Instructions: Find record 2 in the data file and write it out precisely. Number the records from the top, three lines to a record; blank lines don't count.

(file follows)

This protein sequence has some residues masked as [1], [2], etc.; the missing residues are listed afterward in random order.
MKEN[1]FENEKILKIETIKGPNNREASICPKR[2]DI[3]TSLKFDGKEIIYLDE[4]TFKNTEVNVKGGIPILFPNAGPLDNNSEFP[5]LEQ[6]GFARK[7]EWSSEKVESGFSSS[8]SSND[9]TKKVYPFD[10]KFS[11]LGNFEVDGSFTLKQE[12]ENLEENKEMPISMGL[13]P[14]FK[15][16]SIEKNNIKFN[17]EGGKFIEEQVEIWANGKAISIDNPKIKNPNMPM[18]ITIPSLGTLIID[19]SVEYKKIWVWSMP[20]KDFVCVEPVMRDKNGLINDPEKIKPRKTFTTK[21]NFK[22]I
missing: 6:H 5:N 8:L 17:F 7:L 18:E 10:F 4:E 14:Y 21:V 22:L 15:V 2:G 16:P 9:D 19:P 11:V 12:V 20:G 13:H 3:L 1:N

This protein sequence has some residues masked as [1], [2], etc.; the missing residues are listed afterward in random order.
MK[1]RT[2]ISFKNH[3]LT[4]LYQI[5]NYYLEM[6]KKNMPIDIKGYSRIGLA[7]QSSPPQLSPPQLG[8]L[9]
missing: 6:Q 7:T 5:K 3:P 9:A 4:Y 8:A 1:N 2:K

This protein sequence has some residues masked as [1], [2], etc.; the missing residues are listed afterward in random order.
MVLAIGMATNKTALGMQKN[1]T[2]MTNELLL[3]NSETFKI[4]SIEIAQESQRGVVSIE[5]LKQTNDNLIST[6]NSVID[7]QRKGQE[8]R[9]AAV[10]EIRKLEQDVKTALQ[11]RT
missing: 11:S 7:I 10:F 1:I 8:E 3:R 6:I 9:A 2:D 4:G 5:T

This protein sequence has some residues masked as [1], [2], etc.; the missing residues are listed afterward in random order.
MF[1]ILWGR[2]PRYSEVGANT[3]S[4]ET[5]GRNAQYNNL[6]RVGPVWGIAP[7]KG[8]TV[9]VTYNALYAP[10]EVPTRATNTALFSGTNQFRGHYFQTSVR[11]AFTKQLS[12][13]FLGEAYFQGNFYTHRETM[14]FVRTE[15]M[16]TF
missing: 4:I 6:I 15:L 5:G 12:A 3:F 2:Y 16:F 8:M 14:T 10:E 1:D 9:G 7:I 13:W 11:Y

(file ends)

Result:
This protein sequence has some residues masked as [1], [2], etc.; the missing residues are listed afterward in random order.
MK[1]RT[2]ISFKNH[3]LT[4]LYQI[5]NYYLEM[6]KKNMPIDIKGYSRIGLA[7]QSSPPQLSPPQLG[8]L[9]
missing: 6:Q 7:T 5:K 3:P 9:A 4:Y 8:A 1:N 2:K